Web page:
There are two time-related periods. The first is the incident period which is the time interval during which a declared fire occurs. Generally costs must be incurred during the incident period to be eligible for assistance. The incident period varies from a week to more than a month depending on the severity of the declared fire. The second time interval is the Period of Performance. Grant funds are normally available for three years following a fire management assistance grant declaration with time extensions possible. This Period of Performance is stated in the SF-424 Application for Assistance. See the following for information on how assistance is awarded/released: Reimbursement for State grant costs is accomplished via the U.S. Department of Health and Human Services SMARTLINK system in compliance with 2 CFR 200.305 and U.S. Treasury 31 CFR part 205, Cash Management Improvement Act. Recipients and subrecipients prepare and submit Project Worksheets that document costs associated with fire suppression activities and costs associated. Cost eligibility information is provided in 44 CFR part 204 and the Fire Management Assistance Grant Program Guide.
Post Assistance Requirements
Within 90 days of the Performance Period expiration date, the State must submit a Financial Status Report (FEMA Form 425) which reports all costs incurred within the incident period and all administrative costs incurred within the performance period.
The performance period, defined on the SF-424, may be 9 months from the close of the incident period and may be extended for an additional 3 months by the Regional Administrator.
During the performance period the Grantee will submit the subgrants, which document eligible costs; FEMA will review the eligibility of costs, and process, obligate, and close- out the grant.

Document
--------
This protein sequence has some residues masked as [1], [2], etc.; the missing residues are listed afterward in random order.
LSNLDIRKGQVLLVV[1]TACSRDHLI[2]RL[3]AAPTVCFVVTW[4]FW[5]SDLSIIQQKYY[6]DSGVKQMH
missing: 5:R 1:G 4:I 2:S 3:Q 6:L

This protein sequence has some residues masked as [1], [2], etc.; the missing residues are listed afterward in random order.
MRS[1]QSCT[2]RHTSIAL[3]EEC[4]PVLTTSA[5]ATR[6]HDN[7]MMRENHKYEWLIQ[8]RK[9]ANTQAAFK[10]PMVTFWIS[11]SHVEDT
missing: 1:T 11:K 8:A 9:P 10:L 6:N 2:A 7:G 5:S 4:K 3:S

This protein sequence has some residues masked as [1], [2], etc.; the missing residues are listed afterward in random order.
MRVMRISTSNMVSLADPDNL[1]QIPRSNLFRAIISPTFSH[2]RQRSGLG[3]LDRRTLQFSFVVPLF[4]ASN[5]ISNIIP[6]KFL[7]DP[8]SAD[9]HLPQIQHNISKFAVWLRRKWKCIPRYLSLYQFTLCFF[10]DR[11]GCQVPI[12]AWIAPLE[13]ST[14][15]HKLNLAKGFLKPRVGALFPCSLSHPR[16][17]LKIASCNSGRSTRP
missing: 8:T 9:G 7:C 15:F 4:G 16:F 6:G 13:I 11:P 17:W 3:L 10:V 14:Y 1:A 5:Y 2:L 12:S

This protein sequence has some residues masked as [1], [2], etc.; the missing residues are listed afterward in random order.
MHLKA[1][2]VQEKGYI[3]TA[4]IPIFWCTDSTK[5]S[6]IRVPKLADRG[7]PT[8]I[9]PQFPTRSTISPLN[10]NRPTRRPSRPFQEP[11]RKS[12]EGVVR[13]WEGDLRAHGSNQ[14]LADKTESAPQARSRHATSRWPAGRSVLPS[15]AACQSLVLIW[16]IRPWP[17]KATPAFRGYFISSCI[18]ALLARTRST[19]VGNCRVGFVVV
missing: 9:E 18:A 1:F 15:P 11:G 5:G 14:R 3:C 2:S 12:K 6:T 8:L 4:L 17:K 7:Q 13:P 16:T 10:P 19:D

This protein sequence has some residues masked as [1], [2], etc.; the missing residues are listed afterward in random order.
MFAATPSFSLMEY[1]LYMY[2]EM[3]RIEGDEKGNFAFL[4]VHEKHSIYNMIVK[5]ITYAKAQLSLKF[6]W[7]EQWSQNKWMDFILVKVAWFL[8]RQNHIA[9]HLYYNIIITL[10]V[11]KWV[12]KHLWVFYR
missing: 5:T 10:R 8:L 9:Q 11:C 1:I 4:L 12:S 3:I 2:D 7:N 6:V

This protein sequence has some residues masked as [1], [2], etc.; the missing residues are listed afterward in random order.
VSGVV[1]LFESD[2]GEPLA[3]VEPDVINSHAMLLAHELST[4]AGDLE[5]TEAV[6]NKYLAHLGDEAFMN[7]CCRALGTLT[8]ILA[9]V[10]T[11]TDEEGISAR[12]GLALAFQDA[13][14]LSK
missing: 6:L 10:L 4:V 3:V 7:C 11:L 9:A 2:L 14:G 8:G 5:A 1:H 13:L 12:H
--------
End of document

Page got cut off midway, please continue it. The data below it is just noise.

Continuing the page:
Refer to program guidance.
Refer to program guidance.
Refer to program guidance.
Refer to program guidance.
In accordance with the provisions of 2 CFR 200, Subpart F - Audit Requirements, non-Federal entities that expend financial assistance of $750,000 or more in Federal awards will have a single or a program-specific audit conducted for that year. Non-Federal entities that expend less than $750,000 a year in Federal awards are exempt from Federal audit requirements for that year, except as noted in 2 CFR 200.503. These audits are due to the cognizant Federal agency, submitted through the Federal Audit Clearinghouse, not later than 9 months after the end of the grantees fiscal year.
Grant records must be retained for a period of 3 years from the day the recipient submits its final expenditure report. If any litigation, claim, negotiation, audit, or other action involving the records has been started before the expiration of the 3-year period, the records must be retained until completion of the action and resolution of all issues which arise from it, or until the end of the regular 3-year period, whichever is later. Grant records include financial and program/progress reports, support documents, statistical records, and other documents that support the activity and/or expenditure of the recipient or sub-recipient under the award.
(Project Grants) FY 16 $22,663,963; FY 17 est $60,000,000; and FY 18 est $60,000,000 - FY2016 actual amount will increase as additional grant funds are obligated. Future fiscal year obligation amounts are impossible to predict as they are directly correlated to the severity of that fire season. The estimates provided are projections based on averaging past year obligations over the previous ten years.
Range and Average of Financial Assistance
17 year average is $68,522,000/year.
Regulations, Guidelines, and Literature
Federal Disaster Assistance, Fire Management Assistance Grant Program Regulations, 44 CFR Part 204. See the Fire Management Assistance Grant Program page at:. http://www.fema.gov/fire-management-assistance-grant-program
Regional or Local Office
See Regional Agency Offices. See Appendix IV of the Catalog for a listing of addresses for FEMA's Regional Offices.
Department of Homeland Security / FEMA / Public Assistance Division, Control Desk 6th Floor, 500 C St. SW, Washington, District of Columbia 20472 Phone: (1-800) 621-FEMA (3363)
Criteria for Selecting Proposals
The United Nations Framework Convention on Climate Change is setting up its new Green Climate Fund to “provide support to developing countries to limit or reduce greenhouse gas emissions.”